The ability to win wars and conflicts is vital to a nation’s sovereignty and security. However, in recent decades, the United States has faced numerous challenges in achieving victory in conflicts. This essay explores the notion that America has forgotten how to win wars, attributing this phenomenon to the divisive nature of politics, the lack of commitment to the nation’s founding values and principles, weak leadership, and a failure to support allies. This lack of strategic vision and operational effectiveness has hindered the United States’ ability to prevail in conflicts since World War II.

Divisiveness and Lack of Commitment to Founding Values

One of the primary factors contributing to America’s inability to win wars lies in the divisiveness and lack of commitment to the nation’s founding values and principles. Politicians, driven by partisan interests, have prioritized short-term gains over long-term strategies to combat enemies effectively. This partisan divide prevents the formulation of coherent policies, as politicians tend to focus more on scoring political points than pursuing winning strategies.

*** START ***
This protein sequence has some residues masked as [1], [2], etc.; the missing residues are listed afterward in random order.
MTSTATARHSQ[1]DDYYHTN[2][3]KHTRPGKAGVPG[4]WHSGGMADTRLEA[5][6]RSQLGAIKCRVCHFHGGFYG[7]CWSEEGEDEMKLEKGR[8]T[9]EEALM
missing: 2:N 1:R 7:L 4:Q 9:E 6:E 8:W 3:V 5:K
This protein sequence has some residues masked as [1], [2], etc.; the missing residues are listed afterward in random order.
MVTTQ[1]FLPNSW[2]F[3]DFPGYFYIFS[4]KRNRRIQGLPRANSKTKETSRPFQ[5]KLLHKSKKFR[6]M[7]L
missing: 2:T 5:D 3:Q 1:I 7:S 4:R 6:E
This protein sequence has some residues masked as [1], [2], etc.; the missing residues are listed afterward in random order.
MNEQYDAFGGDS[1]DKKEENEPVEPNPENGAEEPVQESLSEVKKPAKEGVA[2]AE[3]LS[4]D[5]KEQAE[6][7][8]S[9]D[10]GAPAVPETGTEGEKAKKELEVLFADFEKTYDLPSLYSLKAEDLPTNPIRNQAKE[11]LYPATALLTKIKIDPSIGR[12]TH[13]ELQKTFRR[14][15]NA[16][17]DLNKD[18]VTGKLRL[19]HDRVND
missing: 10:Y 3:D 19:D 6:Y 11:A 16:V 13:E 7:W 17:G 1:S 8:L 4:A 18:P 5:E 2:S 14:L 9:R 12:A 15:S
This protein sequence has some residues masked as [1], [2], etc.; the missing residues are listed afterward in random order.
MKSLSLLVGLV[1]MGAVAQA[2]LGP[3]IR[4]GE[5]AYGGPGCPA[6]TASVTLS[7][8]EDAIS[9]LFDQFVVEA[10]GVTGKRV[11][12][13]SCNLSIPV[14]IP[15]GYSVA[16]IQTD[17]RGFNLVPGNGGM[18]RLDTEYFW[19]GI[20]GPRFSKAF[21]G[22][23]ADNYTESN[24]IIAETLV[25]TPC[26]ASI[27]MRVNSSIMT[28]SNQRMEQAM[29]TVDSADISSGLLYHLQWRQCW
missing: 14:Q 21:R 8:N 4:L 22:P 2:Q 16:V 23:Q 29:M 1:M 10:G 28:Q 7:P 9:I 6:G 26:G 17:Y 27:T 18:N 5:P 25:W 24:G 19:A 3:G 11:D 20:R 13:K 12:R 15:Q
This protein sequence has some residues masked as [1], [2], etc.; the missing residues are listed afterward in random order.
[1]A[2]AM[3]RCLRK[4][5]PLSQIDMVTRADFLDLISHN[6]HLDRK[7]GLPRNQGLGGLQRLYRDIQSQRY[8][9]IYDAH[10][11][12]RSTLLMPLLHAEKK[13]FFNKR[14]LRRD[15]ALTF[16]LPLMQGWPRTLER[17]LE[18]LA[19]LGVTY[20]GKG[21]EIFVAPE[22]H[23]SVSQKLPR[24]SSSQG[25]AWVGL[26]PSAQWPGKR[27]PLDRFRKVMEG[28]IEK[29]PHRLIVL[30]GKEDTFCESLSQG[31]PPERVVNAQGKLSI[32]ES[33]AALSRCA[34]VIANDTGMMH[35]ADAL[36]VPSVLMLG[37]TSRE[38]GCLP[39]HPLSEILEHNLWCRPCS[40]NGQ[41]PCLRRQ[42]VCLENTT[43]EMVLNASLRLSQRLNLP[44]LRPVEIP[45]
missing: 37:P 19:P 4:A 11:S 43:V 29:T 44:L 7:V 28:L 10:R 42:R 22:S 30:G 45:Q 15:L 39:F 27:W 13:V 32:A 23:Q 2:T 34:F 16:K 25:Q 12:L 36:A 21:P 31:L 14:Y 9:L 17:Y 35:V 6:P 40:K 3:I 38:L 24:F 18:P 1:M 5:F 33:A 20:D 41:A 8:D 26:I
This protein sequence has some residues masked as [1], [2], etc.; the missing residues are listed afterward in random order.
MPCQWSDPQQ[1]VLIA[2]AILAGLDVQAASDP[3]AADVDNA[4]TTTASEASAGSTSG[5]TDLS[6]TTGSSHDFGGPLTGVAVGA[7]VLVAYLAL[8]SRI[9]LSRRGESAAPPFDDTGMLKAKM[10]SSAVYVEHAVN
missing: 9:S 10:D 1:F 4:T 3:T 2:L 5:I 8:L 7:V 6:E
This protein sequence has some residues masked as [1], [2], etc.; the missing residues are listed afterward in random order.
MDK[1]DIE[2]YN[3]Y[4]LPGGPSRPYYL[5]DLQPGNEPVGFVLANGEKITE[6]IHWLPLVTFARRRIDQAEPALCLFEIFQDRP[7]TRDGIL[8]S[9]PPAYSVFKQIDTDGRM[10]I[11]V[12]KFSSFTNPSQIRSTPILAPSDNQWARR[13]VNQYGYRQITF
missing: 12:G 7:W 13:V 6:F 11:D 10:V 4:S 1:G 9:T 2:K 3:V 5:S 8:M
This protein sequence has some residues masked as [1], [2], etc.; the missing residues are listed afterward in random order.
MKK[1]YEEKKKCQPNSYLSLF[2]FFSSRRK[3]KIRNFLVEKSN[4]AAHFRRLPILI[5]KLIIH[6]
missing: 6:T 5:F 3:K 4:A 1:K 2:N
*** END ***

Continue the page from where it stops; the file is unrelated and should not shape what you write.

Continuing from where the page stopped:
The erosion of national unity and a shared sense of purpose has further hindered America’s ability to win wars. Without a collective commitment to a common cause, it becomes increasingly challenging to rally the nation behind a war effort. Consequently, lacking a united front weakens the resolve and determination necessary for victory. Congress needs to do more in its constitutional responsibility to declare wars and then monitor, ensure accountability, and adequately resource the conflict on behalf of the people.

Weak and Politicized Leadership

Another significant factor contributing to America’s struggle to win wars is the growing focus of senior military and civilian leadership on politics rather than achieving victory. The rise of career politicians and the increasing influence of special interest groups have diluted leadership effectiveness as decision-making becomes entangled in political calculations.